The Tesla car was on autopilot at the time, the National Highway Traffic Safety Administration confirmed

The Tesla car was on autopilot at the time, the National Highway Traffic Safety Administration confirmed

How does Tesla’s Autopilot work? 

Autopilot uses cameras, ultrasonic sensors and radar to see and sense the environment around the car. 

The sensor and camera suite provides drivers with an awareness of their surroundings that a driver alone would not otherwise have. 

A powerful onboard computer processes these inputs in a matter of milliseconds to help what the company say makes driving ‘safer and less stressful.’

Autopilot is a hands-on driver assistance system that is intended to be used only with a fully attentive driver. 

It does not turn a Tesla into a self-driving car nor does it make a car autonomous.

Before enabling Autopilot, driver must agree to ‘keep your hands on the steering wheel at all times’ and to always ‘maintain control and responsibility for your car.’ 

Once engaged, if insufficient torque is applied, Autopilot will also deliver an escalating series of visual and audio warnings, reminding drivers to place their hands on the wheel. 

If drivers repeatedly ignore the warnings, they are locked out from using Autopilot during that trip.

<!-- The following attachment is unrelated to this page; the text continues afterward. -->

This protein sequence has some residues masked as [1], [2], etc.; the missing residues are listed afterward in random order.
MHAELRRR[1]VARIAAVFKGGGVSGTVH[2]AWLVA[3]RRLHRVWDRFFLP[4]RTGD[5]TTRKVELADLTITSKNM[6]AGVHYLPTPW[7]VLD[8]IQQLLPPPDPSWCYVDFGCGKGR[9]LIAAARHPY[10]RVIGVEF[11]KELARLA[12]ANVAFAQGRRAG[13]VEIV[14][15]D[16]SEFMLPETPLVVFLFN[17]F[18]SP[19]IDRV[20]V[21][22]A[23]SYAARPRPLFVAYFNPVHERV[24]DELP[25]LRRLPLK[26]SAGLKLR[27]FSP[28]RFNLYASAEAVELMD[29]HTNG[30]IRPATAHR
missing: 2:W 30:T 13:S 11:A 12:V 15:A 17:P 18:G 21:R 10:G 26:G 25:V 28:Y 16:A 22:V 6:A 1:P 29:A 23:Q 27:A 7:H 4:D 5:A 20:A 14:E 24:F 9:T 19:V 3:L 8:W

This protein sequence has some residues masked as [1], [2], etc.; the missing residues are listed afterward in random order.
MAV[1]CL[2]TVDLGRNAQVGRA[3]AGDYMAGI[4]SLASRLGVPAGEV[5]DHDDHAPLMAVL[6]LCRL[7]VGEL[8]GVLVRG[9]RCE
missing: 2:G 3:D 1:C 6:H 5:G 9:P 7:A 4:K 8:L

Any of Autopilot’s features can be overridden at any time by steering or applying the brakes.

The Autopilot does not function well in poor visibility.

The 11 crashes have occurred when Teslas on Autopilot or Traffic Aware Cruise Control hit vehicles at scenes where first responders have used flashing lights, flares, an illuminated arrow board or cones warning of hazards. 

That incident saw Tesla using Autopilot strike a firetruck that was parked partially in the travel lanes with its lights flashing. Crews were handling another crash at the time.

Since then, NHTSA said there were crashes in Laguna Beach, California; Norwalk, Connecticut; Cloverdale, Indiana; West Bridgewater, Massachusetts; Cochise County, Arizona; Charlotte, North Carolina, Montgomery County, Texas; Lansing, Michigan; and Miami, Florida. 

Tesla insists that to engage autopilot, a person must have their hands on the steering wheel at all times, ready to take over if the automated systems fail. 

If no weight is detected on the steering wheel, the car sends the driver an alert reminding them of the rule, but it doesn’t necessarily bring it to a stop – at least not right away. 

In some videos posted by car enthusiasts, it takes two minutes for it to even detect that no one has their hands on the wheel. 

During the second quarter of 2021, one crash was recorded for every 4.41 million miles driven on Autopilot compared with 1.2 million miles without.

Earlier this year, the National Highway Traffic Safety Administration (NHTSA) announced it was investigating 765,000 Tesla vehicles that have been produced since 2014 after it was found that Full Self-Driving software had caused 12 accidents involving first-responder vehicles, killing one and injuring 17 others.